Q: How would you keep taxes as low as possible while still preserving the quality of life that residents are used to?

A: We’ve been very successful at preserving the quality of life and maintaining the services in Eastchester. Here’s what we’ve done to reduce taxes. One, I haven’t taken a raise in 10 years. I don’t use the town gas pumps. I don’t have a town car. I don’t have a town credit card. I’m the only person in town government that hasn’t had a raise for more than a decade, and that saved the taxpayers a minimum of $150,000 a year. Number two, CSEA hasn’t had a raise in three years. The department heads haven’t had a raise in four years. We went to bid on our insurance, saved $25,000 a year. We went and did a utility audit, saved $100,000 a year. I have 50 fewer full-time employees from when I got started, and, when your work force is only 200, to lose a quarter of that is a lot of people. That means the remaining three quarters of the work staff is doing 100 percent of the work with no raises. Also, we’ve privatized a lot of functions of town government. We privatized golf course maintenance, saved $300,000 in year one. We privatized ballfield maintenance, saved us $85,000 a year. We consolidated the position of superintendent of highways with the position of general foreman, saved us $5,000 a year. We consolidated the position of court clerk with the receiver of taxes, saving $55,000 a year. We moved all of our employees except for police into a different healthcare program, which gave them better services, but netted a savings of a quarter million dollars. These are examples of what we’ve done to save tax dollars.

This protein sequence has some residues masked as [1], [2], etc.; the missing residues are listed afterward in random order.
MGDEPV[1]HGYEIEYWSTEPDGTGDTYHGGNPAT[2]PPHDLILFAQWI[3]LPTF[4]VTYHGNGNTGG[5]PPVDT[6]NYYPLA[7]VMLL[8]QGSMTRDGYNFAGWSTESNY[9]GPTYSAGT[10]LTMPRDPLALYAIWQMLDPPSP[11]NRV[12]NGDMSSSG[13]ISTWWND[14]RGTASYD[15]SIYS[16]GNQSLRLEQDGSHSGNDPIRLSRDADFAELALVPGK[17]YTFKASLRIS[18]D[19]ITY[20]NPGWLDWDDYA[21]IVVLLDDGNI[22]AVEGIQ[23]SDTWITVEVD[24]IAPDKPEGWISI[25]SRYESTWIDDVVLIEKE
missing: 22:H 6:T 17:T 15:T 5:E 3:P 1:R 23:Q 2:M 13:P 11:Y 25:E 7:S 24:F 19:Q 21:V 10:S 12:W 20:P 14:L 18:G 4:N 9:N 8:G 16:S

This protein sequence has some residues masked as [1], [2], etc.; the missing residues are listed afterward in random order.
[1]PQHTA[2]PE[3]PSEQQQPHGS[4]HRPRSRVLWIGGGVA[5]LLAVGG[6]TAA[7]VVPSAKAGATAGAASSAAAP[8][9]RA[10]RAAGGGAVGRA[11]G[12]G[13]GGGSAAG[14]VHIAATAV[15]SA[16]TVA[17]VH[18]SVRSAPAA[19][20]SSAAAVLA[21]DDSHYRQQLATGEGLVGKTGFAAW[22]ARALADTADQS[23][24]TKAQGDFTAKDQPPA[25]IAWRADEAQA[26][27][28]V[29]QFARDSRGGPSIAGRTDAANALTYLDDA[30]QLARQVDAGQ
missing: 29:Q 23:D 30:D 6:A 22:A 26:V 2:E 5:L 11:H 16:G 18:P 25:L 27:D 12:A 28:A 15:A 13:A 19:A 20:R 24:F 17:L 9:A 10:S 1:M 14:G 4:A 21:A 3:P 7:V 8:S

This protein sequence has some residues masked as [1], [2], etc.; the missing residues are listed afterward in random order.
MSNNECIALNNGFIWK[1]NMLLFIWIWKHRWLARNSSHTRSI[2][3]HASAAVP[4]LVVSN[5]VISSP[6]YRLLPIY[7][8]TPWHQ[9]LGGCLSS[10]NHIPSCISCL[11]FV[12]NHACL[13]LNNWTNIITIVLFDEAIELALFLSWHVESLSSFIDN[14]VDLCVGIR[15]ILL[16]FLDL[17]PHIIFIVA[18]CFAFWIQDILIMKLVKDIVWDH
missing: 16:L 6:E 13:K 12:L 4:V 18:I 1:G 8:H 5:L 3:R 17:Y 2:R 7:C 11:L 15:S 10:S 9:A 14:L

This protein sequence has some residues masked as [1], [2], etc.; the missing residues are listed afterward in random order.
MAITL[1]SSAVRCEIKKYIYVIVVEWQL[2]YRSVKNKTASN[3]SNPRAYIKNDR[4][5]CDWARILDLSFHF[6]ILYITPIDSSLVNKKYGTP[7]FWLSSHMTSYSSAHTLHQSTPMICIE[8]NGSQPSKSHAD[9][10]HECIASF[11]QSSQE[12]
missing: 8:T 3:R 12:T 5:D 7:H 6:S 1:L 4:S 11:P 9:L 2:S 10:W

Q:What is the biggest issue facing the town?

A: Again, it’s just taxes. It’s keeping the Town of Eastchester affordable. I say this with two large caveats. This is the worst economy in the history of this nation since the Great Depression. And secondly, we are doing all of this and coming under that tax cap—we have never gone past that tax levy cap—with unfunded mandates crushing the town. We have to pay $3.1 million to the State of New York retirement system, that is up 3,000 percent from when I first became supervisor. We wrote a check for $101,000. Now it’s $3.1 million. We’re doing all this and we’re cutting all these taxes and keeping spending in check even with these unfunded mandates from the State of New York.

Q: Is government looking into any safety changes within the DPW following the death of Mr. Farella?

A: The death of Mr. Farella, while tragic, was purely an accident. All the experts that we’ve been advised by said it was just a pure accident. We have asked [Civil Service Employees Union] to come in and to provide us with whatever training they have available for a very basic function. It’s important to note, getting up and down the truck is not terribly complicated, but whatever techniques they have we do embrace, and we’ve asked them to come down and train our guys.

Q: What would you say to the critics that say there isn’t any discourse within the town board because of the presence of just one political party?

A: People often try to use bipartisanism as a means to get elected. And I’ve always worked with all of my fellow elected officials in and out of the town, whether they’d be liberals, Democrats, Republicans or conservatives or non-affiliates. Mayor Marvin is not registered with any party. There are members of the Tuckahoe board that are from the Democratic Party. All of that is irrelevant to me. I also want to point out, in recent years, when there was a member of the other party on the town board, she voted in every single vote with the majority Republican Town Council. I voted against the majority of the town board on a couple of occasions. The point is even when there was bipartisan boards, it didn’t really matter because what we were doing is the right thing for Eastchester. And when you’re doing the right thing for Eastchester, it’s an easy vote.

-Reporting by Chris Eberhart